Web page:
Tallahassee Democrat Tom Feeney: Proposal Threatens Opportunity For Students
Career College Central Summary:
Our annual job growth rate of 3.3 percent is the fastest since 2006, and Florida’s month-over-month private sector job growth has been positive for the past 34 consecutive months. Florida businesses have created more than 600,000 jobs since 2010, while the state’s unemployment rate has remained below the national unemployment rate for the last nine consecutive months.
The proposed gainful employment regulation will force schools to cut programs if their graduates are unable to meet a set of arbitrary salary and loan repayment thresholds. While the regulatory language includes all postsecondary institutions offering certificate and two-year career education programs, make no mistake about it: The higher, non-taxpayer subsidized tuition costs of career colleges make them squarely (and unfairly) the government’s target.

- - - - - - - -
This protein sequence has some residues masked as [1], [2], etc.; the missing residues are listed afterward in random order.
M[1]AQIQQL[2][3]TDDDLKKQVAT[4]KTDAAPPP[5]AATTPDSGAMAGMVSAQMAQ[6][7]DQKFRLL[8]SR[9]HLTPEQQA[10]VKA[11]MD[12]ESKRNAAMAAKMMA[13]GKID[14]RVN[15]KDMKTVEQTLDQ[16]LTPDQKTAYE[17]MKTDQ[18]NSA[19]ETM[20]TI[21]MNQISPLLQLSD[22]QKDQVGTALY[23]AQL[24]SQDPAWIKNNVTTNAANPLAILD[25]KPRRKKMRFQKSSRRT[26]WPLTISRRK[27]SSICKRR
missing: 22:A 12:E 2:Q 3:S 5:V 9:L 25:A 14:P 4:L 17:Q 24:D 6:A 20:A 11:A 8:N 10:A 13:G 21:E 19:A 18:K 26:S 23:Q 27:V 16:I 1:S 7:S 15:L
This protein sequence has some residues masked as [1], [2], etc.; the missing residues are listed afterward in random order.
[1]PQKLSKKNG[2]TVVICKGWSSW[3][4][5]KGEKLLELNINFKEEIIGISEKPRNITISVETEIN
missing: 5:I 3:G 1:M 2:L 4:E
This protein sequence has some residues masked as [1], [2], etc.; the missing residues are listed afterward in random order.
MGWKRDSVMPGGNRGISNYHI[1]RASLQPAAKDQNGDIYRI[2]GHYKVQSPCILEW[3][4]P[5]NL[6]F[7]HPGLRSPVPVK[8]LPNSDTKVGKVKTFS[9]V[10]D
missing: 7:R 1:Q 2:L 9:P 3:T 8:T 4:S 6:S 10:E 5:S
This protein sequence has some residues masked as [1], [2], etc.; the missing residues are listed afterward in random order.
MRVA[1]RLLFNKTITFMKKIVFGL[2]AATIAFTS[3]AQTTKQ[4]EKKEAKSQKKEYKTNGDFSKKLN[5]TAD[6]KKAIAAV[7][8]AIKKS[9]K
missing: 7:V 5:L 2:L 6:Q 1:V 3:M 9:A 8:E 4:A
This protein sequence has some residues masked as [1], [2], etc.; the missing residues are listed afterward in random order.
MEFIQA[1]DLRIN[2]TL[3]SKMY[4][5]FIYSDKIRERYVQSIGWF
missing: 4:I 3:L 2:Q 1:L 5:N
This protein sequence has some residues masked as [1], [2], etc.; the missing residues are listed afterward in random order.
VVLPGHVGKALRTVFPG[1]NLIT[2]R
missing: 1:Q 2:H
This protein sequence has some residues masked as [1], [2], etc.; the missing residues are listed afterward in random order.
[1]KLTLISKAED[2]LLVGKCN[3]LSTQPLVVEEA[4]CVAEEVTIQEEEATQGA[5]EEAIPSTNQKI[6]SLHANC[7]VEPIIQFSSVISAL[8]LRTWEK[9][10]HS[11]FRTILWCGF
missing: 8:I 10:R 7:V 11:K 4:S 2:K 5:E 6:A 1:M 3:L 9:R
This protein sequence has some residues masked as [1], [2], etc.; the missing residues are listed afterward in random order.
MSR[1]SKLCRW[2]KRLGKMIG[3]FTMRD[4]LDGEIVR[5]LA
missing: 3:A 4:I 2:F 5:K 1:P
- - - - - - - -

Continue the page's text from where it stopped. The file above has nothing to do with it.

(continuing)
Consider the impact in Florida, where more than 1,000 career college campuses are educating more than 300,000 students — almost one in five of all 12-month enrollments. The government estimates that the proposed rule, due to take effect soon, will impact about 20 percent of programs immediately. Another 10 percent of programs would be relegated to the department’s putative penalty box, a gray zone of possible sanctions sure to cast a chill on new student enrollments.
The Association of Private Sector Colleges and Universities (APSCU) recently released a report finding that the regulation could impact up to 44 percent of career college students. In Florida, the new rule would have the potential to push 132,000 students out of higher education.
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